A fifth of Indian farmers may not get seed, fertiliser supplies this kharif

No buyers are available for agriculture produce due to the restrictions imposed.
A staggering 20 per cent of farmers in the country may not be able to get seed and agrochemical supplies this kharif season due to problems in transporting from the manufacturer to the distributor and retailer. This is because the inter- and intra-state movement of trucks has been severely disrupted by the ongoing nationwide lockdown.

Seeds, fertilisers, pesticides and other agrochemicals are categoriesed as essential commodities and are exempted from any restrictions. However, the movement of trucks and other modes of transport still isn;t normal despite the fact that both, the Centre and states have allowed transportation of essential commodities during the lockdown period, which has been extended to May 3. 

With local authorities restricting the movement of trucks carrying agrochemicals, seeds and fertilisers, there has been a shortage of these key inputs for the kharif sowing season, which has already commenced in major agrarian states.

“We are trying our best to reach out to all farmers to supply seeds this kharif season. But we may not be able to reach out to more than 80 per cent of our customers across India and neighbouring countries such as Nepal. So, 20 per cent of the farmers we cater to may not have access to seeds,” said Satish Kagliwal, managing director, Nath Seeds, whicj sells seeds for use in agriculture, horticulture and floriculture.

Agrochemical companies across the country are facing similat transportation issues, with local authorities denying carriers permission to ply. Labour shortage and closure of retail shops in the major growing centres have aggravated the problem.

“The lockdown has impacted agriculture, poultry and farm labourers immensely. Also, the supply-chain issue has hit the availability of agro input at the distributor and retailer level. The government must cut goods and services tax (GST) on agrochemicals from the existing 18 per cent to 5 per cent; This would lower cost of cultivation of farm produce. The government should also lift the ban on export of select farm produce, as such a move would elevate their prices locally and benefit farmers,” said Maheshkumar Khambete, General Manager (Marketing), Indofil Industries Ltd, a major agrochemical producer.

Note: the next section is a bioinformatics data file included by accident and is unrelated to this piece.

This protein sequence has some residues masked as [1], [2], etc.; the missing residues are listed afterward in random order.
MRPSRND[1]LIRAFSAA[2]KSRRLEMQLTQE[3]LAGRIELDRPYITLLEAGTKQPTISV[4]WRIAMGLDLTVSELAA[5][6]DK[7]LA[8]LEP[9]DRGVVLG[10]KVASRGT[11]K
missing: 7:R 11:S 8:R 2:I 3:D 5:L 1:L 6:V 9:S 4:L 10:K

Interestingly, no buyers are available for agriculture produce due to the restrictions imposed. 

Harvesting of rabi crops like wheat, rice and pulses has been delayed throughout the nation, and growers have begun incurring huge losses as perishables like grapes and mango start rotting. 

“In many states, various products have been banned despite having required regulatory approvals. States should relook this decision so that farmers have more choices available. Also, the sale of seeds and agrochemicals through e-commerce would certainly help. The government should also extend crop loan moratorium to facilitate easy repayment,” said Khambete.

While supplies to nearby places would not be an issue even after the lockdown ends on May 3, farmers in remote Indian villages would not be able to get their seeds due to closure of shops in local areas there. “By the time seeds would reach them, the sowing would have beed delayed,” said Kagliwal.

Meanwhile, agro input companies are operating with in-house labour and an intermittently available workforce from outside. The farm input sector is facing a huge shortage of workforce for packaging as well. 

With the monsoon rainfall forecast to remain normal this year, farmers are expected to buy seeds and other inputs once the lockdown ends. But, seed manufacturers see no increase in agro input prices.

"Due to the lock down our Industry is faced with the challenge of making the seeds available to the farmers in time for the coming kharif. We are making efforts on a war footing to overcome the challenges. There has been very good support from both, the Centre and  various state governments in this regard. We are confident that we would be able to meet the demand of farmers during the ensuing season," said Ram Kaundinya, Director General of Federation of Seed Industry of India.

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